Medium 26.24 5.91 16.96 14.96
Fine 169.47 41.32 65.63 60.44

 

The Dhansiri river which rises in the south-west corner of the Naga hills below the Laishiang peak enters the Karbi Anglong at the confluence of the Watidisa river which is also a trijunction of Karbi Anglong , North Cachar Hills and Nagaland State and but for a little portion near about Dimapur it forms the entire eastern boundary of Karbi Anglong. The Dimasa Kacharis calls the river Dima (Di- river, Ma-big, meaning big river) and the name of the old city, Dimapur, situated on its bank was named after it. It is joined by its tributaries at various points and it drains the whole of the eastern portion of the district bordering on the Sibsagar district. The total length of the river from its source upto its confluence with the Brahmaputra at Dhansirimukh is approximately 220 miles or 354 kms. For the first 23 miles or 37 kms. from the source, the river flows in a north-westerly direction whereafter turning to the north-east it flows for about 47 miles (75.635 kms) upto Dimapur, thereafter the direction of flow is generally northernly upto Golaghat. Here the river Brahmaputra near Dhansirimukh opposite to Majuli island.

       Its river course can be divided into two reaches i.e., (a) from its source upto the confluence of the Doyang and (b) from the Doyang confluence to the Brahmaputra confluence. Very little is known about the river in its up stream till its confluence with the Doyang as it passes through a valley covered with dense vegetation and impenetrable forests inhabited by wild elephants. Its section is narrow and the discharge is also not much in this reach but beyond the Doyang confluence the discharge increases considerably as it is fed by several streams.

     Throughout its course, the river meanders which is very much marked, down streams of Golaghat Town. Beyond Golaghat upto its out-fall in to the Brahmaputra, there are altogether 18 high loops in the river and at places it is found that the river meanders a distance of 3 miles (about 5 kms.) in a straight reach of 6 furlongs ( about 1.2 kms.) only. About 2 miles (about 3.2 kms.) up stream of its confluence with the Brahamputra, near a place called Kuruabahi, there exists a big island of about 2000 ft. (609 m.) in length in the river. Down stream of the Dimapur (Nagaland) the blanks of the river are low at several places where the river overflows during the floods and inundates large areas of the land. The river is navigable upto Bokajan by small country boats. Besides the Doyang, the main tributaries of the Dhansiri river are the Deopani, the Nambarnadi, the Daigrung, the Kaliani and the Diphu river. The catchment area of the Dhansiri is approximately 4,766 sq. miles (12,334 sq.kms). The flood slope of the river from foot hills to (South ) and from Assam Trunk Road to out-fall was 3/ and 1.5/per mile respectively . Its bankful capacity , 2 miles (about 3.2 kms ) above the Assam Trunk Road was approximately of 46,000 cusecs. The table shows , the maximum and minimum dischsrges in cusecs from 1956 to 1959 and silt content statement of the Dhansiri river for the years 1957, 1958 and 1959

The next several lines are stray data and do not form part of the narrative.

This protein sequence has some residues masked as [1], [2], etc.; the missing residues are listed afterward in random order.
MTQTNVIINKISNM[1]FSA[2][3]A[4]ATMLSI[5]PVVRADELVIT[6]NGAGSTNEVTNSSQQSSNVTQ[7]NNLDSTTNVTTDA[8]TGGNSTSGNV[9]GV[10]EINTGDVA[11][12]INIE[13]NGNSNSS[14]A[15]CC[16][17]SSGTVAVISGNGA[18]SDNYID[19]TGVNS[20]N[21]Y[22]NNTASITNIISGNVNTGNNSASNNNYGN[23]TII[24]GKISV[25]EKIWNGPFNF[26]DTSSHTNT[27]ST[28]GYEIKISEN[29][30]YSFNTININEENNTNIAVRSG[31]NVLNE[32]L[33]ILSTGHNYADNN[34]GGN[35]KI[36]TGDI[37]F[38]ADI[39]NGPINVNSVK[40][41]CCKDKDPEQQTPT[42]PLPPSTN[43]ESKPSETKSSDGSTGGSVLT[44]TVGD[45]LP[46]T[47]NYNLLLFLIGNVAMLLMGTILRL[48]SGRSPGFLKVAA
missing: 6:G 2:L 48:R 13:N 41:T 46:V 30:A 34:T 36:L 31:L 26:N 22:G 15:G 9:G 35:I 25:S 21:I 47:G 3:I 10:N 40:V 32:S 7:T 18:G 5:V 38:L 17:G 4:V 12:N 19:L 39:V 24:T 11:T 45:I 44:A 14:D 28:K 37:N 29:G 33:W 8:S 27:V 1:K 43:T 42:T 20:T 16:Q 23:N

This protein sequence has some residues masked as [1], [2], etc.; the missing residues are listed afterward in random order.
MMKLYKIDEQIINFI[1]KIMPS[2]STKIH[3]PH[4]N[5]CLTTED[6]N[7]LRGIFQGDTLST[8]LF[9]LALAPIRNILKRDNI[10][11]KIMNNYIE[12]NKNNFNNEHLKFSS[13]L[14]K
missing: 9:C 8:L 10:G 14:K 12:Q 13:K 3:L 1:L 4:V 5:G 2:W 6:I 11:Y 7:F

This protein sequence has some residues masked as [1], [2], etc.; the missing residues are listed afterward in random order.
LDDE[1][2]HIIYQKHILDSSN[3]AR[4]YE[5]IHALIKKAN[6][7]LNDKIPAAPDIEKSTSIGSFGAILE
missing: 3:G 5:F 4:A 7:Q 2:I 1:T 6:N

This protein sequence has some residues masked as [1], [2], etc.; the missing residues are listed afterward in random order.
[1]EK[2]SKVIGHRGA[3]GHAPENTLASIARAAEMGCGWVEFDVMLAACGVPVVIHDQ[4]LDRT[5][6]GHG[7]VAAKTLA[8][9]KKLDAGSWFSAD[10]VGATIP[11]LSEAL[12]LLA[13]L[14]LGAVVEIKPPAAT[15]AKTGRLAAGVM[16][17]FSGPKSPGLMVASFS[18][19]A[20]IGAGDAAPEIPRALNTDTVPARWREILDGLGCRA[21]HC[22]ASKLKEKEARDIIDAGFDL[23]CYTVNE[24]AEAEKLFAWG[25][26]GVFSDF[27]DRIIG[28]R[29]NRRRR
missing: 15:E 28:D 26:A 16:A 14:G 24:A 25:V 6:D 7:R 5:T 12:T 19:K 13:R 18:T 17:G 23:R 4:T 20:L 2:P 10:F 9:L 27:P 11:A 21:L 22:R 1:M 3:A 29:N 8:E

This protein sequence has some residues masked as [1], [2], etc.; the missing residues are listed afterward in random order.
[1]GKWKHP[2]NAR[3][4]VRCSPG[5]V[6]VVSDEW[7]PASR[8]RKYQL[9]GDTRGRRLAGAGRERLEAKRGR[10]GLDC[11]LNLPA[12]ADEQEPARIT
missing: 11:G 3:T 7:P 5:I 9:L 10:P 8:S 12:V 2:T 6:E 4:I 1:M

Year 1956 1957 1958 1959
Maximum discharge(in cusecs) 49,760 41,746 43,828 81,074
Date 14.8.56 22.7.57 26.7.58 16.8.59
Minimum Discharge (in cusecs) 596 518 516 560
Date 20.4.56 23.4.57 18.3.58 23.3.59

 

1957 1958 1959
Yearly Total % of Silt Content Yearly Total % of Silt Content Yearly Total % of Silt Content
4,113.73 0.087 5,799.45 0.12318 9,365.35 0.1809

Among the other important rivers and streamlets of Karbi Anglong mention may be made of the Nambar, the Doigrung, the Kaliani, the Kalanga, the Horguti , the Dikharu, the Diphu and the Harina. The Nambar, the Doigrung and the Kaliani are the tributaries of the river Dhansiri and rise from Karbi Anglong. Very little information about these rivers are available as all of them flow through thick reseved forests. The discharge of these rivers are very low and fluctuating in nature as all of them are hilly streams. The river Kalanga originates from Karbi Anglong and passes through Rongkhang area and falls in the river Kopili. The river Horguti rises from the Singahasan Parbat in Karbi Anglong and after passing through the plains area finds its was into the Dikharu river. The river is perennial and carries a volume of water varying from 1,500 cusecs to 9 cusecs during the year . The river has an catchment area of about 4,600 square kilometers. The river is under investigation for construction of an irrigation project cost of which is estimated to about Rs. 46 lakhs. The river Dikharu originates from the Thankleng Pahar in Karbi Anglong and after flowing through Duardikharu and Namati mauzas it meets the Horguti and ultimately finds the way into the Jamuna. An irrigation project which will irrigate the areas of Namati, Duardikharu and Duarbamuni mauzas is under construction. The river Diphu originates from the Southern side of Karbi Anglong and falls into the Jamuna. It is very small river and is fed by a streamlet Dillaijan. The river Harina rises from the north- western side of Karbi Anglong and after passing through Dengaon area, it joins the Dikharu river and ultimately falls into the Jamuna river.